Master? Rule? Of all the traditionally male-specific words in the English language, of all the sturdy semantic barricades erected to separate the men from the girls, these two tower above the rest. Yet the text implies something extraordinary: Here is God, the patriarch of patriarchs, nimbly breaching those barricades, placing the ruler's scepter between the man and the woman for them to share in their divinely designated roles as co-masters of the universe. None of this is made explicit; all of it is, in context, unthinkable. And thinking about it, perhaps not coincidentally, has never been something that ordinary people do.
Genesis 1 tells the story that no one remembers, but then there's no story here to tell. There's no action, no conflict, no characters to love or hate, zero emotional content, nothing to inspire middling works of art, let alone great ones-in short, nothing to compel remembrance. Once God tells the humans to fill the earth, and soon that's it; he doesn't make rules that can be broken or set limits that can be exceeded. The human event boils down to "male and female He created them": a single statement, a summary of what happens after it happens. Which is probably just as well, because that statement appears to undermine the sexual status quo. Combine a politically untenable message with lack of narrative punch (lack of narrative, period), and no wonder this account induces historical blindness. Without a hook, you can't even hang a Sunday sermon on it-a major issue in the pre-modern era.
From the fall of Rome to the Reformation, daily life operates on a religious rather than a secular schedule (for "religious," read "Christian"); exposure to the Bible is virtually unavoidable. But since illiteracy is widespread among the laity for most of that period, exposure to the Bible is largely aural-and controlled by the Church, through local priests. If people don't hear it, they won't know it's there. You can bet that the average priest won't waste much if any breath on the simultaneous-creation nonsense of Genesis 1. Why bother even mentioning an idea that is not only subversive but has no moral traction, nothing useful to say about-just for starters-the sin of disobedience or the tricky nature of women, when he can skip right over it and go straight to the story that has everything?
What Genesis 1 does in twenty-six leisurely verses, Genesis 2 crunches into six. Having thus summarily dispatched with God's first five days of labor in what amounts to less than two paragraphs, the writers roll out, frame by riveting frame, what is arguably the most influential narrative in Western literature. It starts in verse 5, when God notes the need for a "man to till the soil." He shapes "the dust of the earth" into the form he deems appropriate and blows the "breath of life" into its nostrils. The result, in Hebrew, is "adham," a gender-neutral word meaning "humankind" or "human," which in conventional English translations loses its neutrality to become "man," or in Christian editions, "Adam." (As a rule, the Hebrew Bible uses "man" exclusively.) Since the man has been made expressly to till the soil, God places him in the garden "east of Eden" to do just that. The man will need sustenance, so God causes the ground "to grow every tree that was pleasing to the sight and good for food," placing in the middle "the tree of knowledge of good and bad" (or as it is sometimes translated, "evil"). This time he limits human access: "Of every tree of the garden you are free to eat," God instructs, "but of the tree of knowledge of good and bad you must not eat ... for as soon as you eat of it, you shall die." What God means isn't that the man will drop dead on the spot, only that he will become mortal.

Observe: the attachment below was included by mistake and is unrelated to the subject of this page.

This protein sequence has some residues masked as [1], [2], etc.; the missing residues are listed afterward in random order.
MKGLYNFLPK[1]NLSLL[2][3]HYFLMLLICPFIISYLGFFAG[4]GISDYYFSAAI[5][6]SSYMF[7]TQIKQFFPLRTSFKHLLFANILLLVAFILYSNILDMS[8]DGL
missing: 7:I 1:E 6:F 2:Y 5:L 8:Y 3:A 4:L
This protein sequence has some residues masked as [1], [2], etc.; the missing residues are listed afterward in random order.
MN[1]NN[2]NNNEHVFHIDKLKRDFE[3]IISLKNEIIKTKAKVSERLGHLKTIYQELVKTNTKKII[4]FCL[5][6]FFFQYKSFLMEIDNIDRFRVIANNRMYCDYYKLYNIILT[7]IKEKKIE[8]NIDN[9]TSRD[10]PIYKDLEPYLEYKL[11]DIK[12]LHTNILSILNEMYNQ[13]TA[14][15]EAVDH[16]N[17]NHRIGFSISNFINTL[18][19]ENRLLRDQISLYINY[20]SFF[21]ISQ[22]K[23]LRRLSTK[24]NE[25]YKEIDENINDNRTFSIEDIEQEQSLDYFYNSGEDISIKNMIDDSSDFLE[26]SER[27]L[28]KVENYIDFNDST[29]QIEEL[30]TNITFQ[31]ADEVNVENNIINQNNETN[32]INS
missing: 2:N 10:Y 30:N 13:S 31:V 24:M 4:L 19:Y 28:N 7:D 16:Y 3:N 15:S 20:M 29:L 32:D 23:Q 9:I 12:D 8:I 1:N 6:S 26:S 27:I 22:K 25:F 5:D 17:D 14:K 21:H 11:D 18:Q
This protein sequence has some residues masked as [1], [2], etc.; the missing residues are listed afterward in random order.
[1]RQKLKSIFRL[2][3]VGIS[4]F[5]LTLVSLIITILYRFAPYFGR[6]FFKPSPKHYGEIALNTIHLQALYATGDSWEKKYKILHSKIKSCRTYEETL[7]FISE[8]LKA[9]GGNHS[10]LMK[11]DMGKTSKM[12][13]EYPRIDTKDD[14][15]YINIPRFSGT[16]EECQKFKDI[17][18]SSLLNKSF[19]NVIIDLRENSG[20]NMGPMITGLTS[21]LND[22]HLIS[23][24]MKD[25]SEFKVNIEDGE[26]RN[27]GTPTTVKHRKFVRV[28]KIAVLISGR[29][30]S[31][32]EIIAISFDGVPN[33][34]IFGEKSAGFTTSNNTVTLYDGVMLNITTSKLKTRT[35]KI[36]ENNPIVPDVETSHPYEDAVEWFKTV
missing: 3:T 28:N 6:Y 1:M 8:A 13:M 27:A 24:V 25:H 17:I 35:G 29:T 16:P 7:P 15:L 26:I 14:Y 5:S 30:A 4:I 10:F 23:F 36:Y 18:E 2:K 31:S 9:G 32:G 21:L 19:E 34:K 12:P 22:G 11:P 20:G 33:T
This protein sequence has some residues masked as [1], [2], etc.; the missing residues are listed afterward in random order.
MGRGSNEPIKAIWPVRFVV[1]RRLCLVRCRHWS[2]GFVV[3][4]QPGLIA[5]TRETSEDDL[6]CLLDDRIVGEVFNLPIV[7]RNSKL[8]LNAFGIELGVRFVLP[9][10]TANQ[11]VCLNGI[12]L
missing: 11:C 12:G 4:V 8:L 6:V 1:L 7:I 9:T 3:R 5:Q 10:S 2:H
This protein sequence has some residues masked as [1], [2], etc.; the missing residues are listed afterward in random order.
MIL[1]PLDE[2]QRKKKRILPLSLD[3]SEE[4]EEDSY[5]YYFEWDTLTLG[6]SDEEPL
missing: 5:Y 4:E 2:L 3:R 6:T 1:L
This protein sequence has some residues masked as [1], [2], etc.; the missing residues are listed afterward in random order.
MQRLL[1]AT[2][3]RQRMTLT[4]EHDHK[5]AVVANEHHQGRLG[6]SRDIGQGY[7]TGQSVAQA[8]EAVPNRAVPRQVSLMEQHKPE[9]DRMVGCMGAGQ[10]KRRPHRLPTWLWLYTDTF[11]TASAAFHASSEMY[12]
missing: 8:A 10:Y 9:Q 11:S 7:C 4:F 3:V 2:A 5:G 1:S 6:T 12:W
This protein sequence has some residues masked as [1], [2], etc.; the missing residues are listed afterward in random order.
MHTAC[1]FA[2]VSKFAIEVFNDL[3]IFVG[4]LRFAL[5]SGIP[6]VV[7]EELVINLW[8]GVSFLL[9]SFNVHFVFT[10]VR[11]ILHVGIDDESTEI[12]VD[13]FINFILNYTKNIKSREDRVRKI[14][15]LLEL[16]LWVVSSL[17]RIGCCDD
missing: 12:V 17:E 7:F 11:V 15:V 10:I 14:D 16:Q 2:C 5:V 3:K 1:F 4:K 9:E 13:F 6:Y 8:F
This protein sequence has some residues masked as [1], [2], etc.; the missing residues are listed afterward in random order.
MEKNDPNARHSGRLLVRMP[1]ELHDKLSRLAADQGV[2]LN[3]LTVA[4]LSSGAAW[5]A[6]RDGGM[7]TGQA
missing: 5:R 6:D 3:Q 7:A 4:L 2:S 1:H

Having dropped that bomb, God surveys the human environment. The man has food, shelter, a job, and the first of many rules to live by; still, the Omniscient One knows that his work is not yet done. "It is not good for man to be alone," he muses. What will relieve man's solitude? That depends upon the Bible at hand: whether it's aimed at Jews or Christians, where on the spectrum between rigidly orthodox and implacably secular those Jews or Christians fall, what the particular sensibility of the translators and editors involved happens to be, and when the translation is done. The possibilities can range from the "helpmate" of several centuries ago to the profoundly anachronistic, highly current "partner suited to him," and splitting the difference, "a helper as his partner." In my Hebrew Bible, God says this: "I will make a fitting helper for him." It's Groundhog Day, apparently, for now God proceeds to make-again-"all the wild beasts and all the birds of the sky." Only this time he forms them as he formed man, "out of the earth," and it takes less than a sentence. Does God really hope to find a "fitting helper" for a human among these wild beasts and flying birds? There's nothing in the text to suggest otherwise.
Excerpted from I Don't by Susan Squire
Copyright © 2008 by Susan Squire. Excerpted by permission.
All rights reserved. No part of this excerpt may be reproduced or reprinted without permission in writing from the publisher.